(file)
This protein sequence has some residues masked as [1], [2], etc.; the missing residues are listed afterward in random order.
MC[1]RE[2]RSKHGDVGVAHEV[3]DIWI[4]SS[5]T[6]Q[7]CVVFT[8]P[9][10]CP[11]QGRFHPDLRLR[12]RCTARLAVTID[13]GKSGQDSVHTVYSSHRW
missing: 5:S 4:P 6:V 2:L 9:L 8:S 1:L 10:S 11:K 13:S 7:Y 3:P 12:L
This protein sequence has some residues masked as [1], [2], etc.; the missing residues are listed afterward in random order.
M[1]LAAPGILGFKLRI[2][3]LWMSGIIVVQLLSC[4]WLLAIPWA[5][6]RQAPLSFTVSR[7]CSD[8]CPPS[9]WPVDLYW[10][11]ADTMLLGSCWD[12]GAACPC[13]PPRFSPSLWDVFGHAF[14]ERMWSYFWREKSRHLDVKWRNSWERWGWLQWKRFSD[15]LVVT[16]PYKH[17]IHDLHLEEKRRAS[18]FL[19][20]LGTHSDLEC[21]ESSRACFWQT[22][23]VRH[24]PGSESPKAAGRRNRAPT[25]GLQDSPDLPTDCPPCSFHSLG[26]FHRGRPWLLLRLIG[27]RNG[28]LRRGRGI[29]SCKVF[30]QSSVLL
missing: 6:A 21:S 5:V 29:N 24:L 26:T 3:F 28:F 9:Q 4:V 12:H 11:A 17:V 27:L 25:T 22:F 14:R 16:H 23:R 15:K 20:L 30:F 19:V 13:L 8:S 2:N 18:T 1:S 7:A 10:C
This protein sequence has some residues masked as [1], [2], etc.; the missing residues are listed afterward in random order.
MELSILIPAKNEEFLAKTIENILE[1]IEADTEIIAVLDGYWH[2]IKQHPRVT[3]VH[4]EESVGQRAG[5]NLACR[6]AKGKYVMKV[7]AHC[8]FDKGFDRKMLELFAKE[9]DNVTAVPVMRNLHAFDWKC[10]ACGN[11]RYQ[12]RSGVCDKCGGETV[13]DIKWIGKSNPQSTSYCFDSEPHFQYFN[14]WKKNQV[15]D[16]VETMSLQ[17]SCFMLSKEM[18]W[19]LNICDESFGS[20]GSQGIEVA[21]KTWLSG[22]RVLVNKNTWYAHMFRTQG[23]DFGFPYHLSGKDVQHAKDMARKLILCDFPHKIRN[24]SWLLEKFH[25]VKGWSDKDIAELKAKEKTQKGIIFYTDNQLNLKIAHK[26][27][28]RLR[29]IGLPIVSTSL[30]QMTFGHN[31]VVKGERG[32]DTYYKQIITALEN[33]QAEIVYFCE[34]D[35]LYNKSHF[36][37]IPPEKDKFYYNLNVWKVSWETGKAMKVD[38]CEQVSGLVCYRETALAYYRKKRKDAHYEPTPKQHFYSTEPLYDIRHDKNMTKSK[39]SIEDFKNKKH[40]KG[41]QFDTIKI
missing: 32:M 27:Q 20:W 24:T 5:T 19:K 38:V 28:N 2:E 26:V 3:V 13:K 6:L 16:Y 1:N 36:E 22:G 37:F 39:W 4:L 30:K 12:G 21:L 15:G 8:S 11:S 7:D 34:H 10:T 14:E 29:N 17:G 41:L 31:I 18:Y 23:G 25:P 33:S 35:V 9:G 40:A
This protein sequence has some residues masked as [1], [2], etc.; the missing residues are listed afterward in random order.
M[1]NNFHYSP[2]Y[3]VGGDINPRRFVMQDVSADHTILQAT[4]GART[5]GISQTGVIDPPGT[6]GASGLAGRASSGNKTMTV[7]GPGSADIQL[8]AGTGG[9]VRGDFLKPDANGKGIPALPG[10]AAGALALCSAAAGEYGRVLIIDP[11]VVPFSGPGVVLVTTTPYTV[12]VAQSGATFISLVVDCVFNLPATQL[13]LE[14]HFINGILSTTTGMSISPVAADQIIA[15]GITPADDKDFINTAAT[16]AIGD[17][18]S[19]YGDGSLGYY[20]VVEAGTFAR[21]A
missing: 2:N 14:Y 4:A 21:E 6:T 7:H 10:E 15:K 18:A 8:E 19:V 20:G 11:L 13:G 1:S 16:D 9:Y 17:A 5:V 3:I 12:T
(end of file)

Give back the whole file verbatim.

This protein sequence has some residues masked as [1], [2], etc.; the missing residues are listed afterward in random order.
MC[1]RE[2]RSKHGDVGVAHEV[3]DIWI[4]SS[5]T[6]Q[7]CVVFT[8]P[9][10]CP[11]QGRFHPDLRLR[12]RCTARLAVTID[13]GKSGQDSVHTVYSSHRW
missing: 5:S 4:P 6:V 2:L 9:L 8:S 1:L 10:S 11:K 13:S 7:Y 3:P 12:L
This protein sequence has some residues masked as [1], [2], etc.; the missing residues are listed afterward in random order.
M[1]LAAPGILGFKLRI[2][3]LWMSGIIVVQLLSC[4]WLLAIPWA[5][6]RQAPLSFTVSR[7]CSD[8]CPPS[9]WPVDLYW[10][11]ADTMLLGSCWD[12]GAACPC[13]PPRFSPSLWDVFGHAF[14]ERMWSYFWREKSRHLDVKWRNSWERWGWLQWKRFSD[15]LVVT[16]PYKH[17]IHDLHLEEKRRAS[18]FL[19][20]LGTHSDLEC[21]ESSRACFWQT[22][23]VRH[24]PGSESPKAAGRRNRAPT[25]GLQDSPDLPTDCPPCSFHSLG[26]FHRGRPWLLLRLIG[27]RNG[28]LRRGRGI[29]SCKVF[30]QSSVLL
missing: 6:A 21:S 5:V 29:N 24:L 26:T 3:F 28:F 9:Q 4:V 12:H 11:A 17:V 27:L 25:T 22:F 14:R 16:H 23:R 15:K 20:L 30:F 19:V 13:L 8:S 2:N 18:T 1:S 7:A 10:C
This protein sequence has some residues masked as [1], [2], etc.; the missing residues are listed afterward in random order.
MELSILIPAKNEEFLAKTIENILE[1]IEADTEIIAVLDGYWH[2]IKQHPRVT[3]VH[4]EESVGQRAG[5]NLACR[6]AKGKYVMKV[7]AHC[8]FDKGFDRKMLELFAKE[9]DNVTAVPVMRNLHAFDWKC[10]ACGN[11]RYQ[12]RSGVCDKCGGETV[13]DIKWIGKSNPQSTSYCFDSEPHFQYFN[14]WKKNQV[15]D[16]VETMSLQ[17]SCFMLSKEM[18]W[19]LNICDESFGS[20]GSQGIEVA[21]KTWLSG[22]RVLVNKNTWYAHMFRTQG[23]DFGFPYHLSGKDVQHAKDMARKLILCDFPHKIRN[24]SWLLEKFH[25]VKGWSDKDIAELKAKEKTQKGIIFYTDNQLNLKIAHK[26][27][28]RLR[29]IGLPIVSTSL[30]QMTFGHN[31]VVKGERG[32]DTYYKQIITALEN[33]QAEIVYFCE[34]D[35]LYNKSHF[36][37]IPPEKDKFYYNLNVWKVSWETGKAMKVD[38]CEQVSGLVCYRETALAYYRKKRKDAHYEPTPKQHFYSTEPLYDIRHDKNMTKSK[39]SIEDFKNKKH[40]KG[41]QFDTIKI
missing: 32:M 27:Q 20:W 24:T 5:T 19:K 38:V 28:N 2:E 26:V 3:V 13:K 6:L 16:Y 1:N 36:E 22:G 37:F 39:W 4:L 30:K 12:G 21:L 15:G 8:S 11:S 7:D 34:H 10:T 14:E 29:N 17:G 41:L 31:I 18:Y 23:G 25:P 33:S 35:V 9:G 40:A
This protein sequence has some residues masked as [1], [2], etc.; the missing residues are listed afterward in random order.
M[1]NNFHYSP[2]Y[3]VGGDINPRRFVMQDVSADHTILQAT[4]GART[5]GISQTGVIDPPGT[6]GASGLAGRASSGNKTMTV[7]GPGSADIQL[8]AGTGG[9]VRGDFLKPDANGKGIPALPG[10]AAGALALCSAAAGEYGRVLIIDP[11]VVPFSGPGVVLVTTTPYTV[12]VAQSGATFISLVVDCVFNLPATQL[13]LE[14]HFINGILSTTTGMSISPVAADQIIA[15]GITPADDKDFINTAAT[16]AIGD[17][18]S[19]YGDGSLGYY[20]VVEAGTFAR[21]A
missing: 2:N 14:Y 4:A 21:E 6:T 7:H 10:E 15:K 18:A 8:E 19:V 20:G 11:L 13:G 1:S 16:D 9:Y 17:A 5:V 3:I 12:T